Philip Kennicott interviewed Frank Gehry and analyzed the current proposal for the Eisenhower Memorial and what has gone wrong to date with the process. Donna Sink, felt it "was an excellent article. The slideshow is the first time I've really understood the urban context of this memorial, and OMG I love it completely now!..."
For the latest Working out of the Box feature Archinect interviewed Prutha Raithatha. Raithatha is actually a full-time architect but also an experimental fashion blogger, stylist and writer. She writes a personal blog called Don’t Shoe Me that captures New York City’s rebellious street fashion and my personal experiments with styling in a storyline or an artistic concept all captured in cool photography.
Philip Kennicott interviewed Frank Gehry and analyzed the current proposal for the Eisenhower Memorial and what has gone wrong to date with the process. Donna Sink, felt it "was an excellent article. The slideshow is the first time I've really understood the urban context of this memorial, and OMG I love it completely now! it makes a wonderful outdoor room, and the narrative opportunities of the tapestries are great. Bringing a kid to this memorial will be fun, as they'll be able to have a level of understanding one doesn't get with a Classical building or a simple figurative statue..."
Last week Rem Koolhaas and the entire OMA team officially completed their iconic CCTV building in Beijing, OMA's largest project so far. rolon.leandro noted approvingly "$155 per sq/ft...Bravo OMA! the Walt Disney Concert Hall that opened in Los Angeles in 2003 cost about $935 per sq/ft the Rem Koolhaas (REX) - library in Seattle that opened in 2004 cost about $273 per sq/ft".
The Whitney Museum recently inaugurated a brand new exhibition and studio space designed by shipping container architects-extraordinaire LOT-EK. The press described it as "An ultra-modern and eco-friendly addition" but edit settings wrote "Shipping container specialists drop a deuce at Whitney's doorstep. Lo-Tek's views on ecology are as misconstrued as Whitneys selection of them."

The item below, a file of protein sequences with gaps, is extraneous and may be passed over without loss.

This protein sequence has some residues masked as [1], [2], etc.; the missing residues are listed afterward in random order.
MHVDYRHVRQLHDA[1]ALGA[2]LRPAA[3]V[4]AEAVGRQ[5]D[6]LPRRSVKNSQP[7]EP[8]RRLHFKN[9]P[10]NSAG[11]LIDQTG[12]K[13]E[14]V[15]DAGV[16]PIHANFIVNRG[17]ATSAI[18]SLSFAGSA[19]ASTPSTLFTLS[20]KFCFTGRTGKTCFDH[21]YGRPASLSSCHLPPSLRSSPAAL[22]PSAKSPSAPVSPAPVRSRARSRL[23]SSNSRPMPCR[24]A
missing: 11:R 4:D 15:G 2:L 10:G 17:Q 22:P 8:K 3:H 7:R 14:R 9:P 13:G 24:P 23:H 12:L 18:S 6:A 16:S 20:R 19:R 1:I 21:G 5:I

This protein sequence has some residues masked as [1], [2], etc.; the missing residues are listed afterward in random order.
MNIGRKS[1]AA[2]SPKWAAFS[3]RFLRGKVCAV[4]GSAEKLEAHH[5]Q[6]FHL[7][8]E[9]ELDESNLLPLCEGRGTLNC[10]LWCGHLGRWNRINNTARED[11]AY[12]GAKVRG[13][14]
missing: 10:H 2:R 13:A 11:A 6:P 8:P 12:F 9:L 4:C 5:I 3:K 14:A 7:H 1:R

After five months of positive readings, the Architecture Billings Index slipped back into negative territory during April, an indication that demand for design services declined. Rusty Shackleford exclaimed "Well fuck. This is actually a very optimistic way of representing the data. It's a velocity chart of sorts. Were you to graph this in speed/time manner, it would look like more like this (ed. see alternate graph)" jla-x chimed in "red represents my hopes and dreams over the last few years, and blue is my disgust with this friggin profession."
Last week saw the Argentine artist and architect Tomas Saraceno officially debuting his new project "Cloud City" at the Metropolitan Museum of Art. A sculptural constellation of 16 geodesic pods, Cloud City "floats" above the museum's roof anchored by steel cables... Fred Scharmen thinks"This project is incredible".
Stratus v1.0 prototype is comprised of a thickly arrayed suspended textile consisting of a three-dimensional networked structure that organizes and supports operational components, designed by rvtr, an award-winning design research practice based in the Great Lakes Megaregion of North America.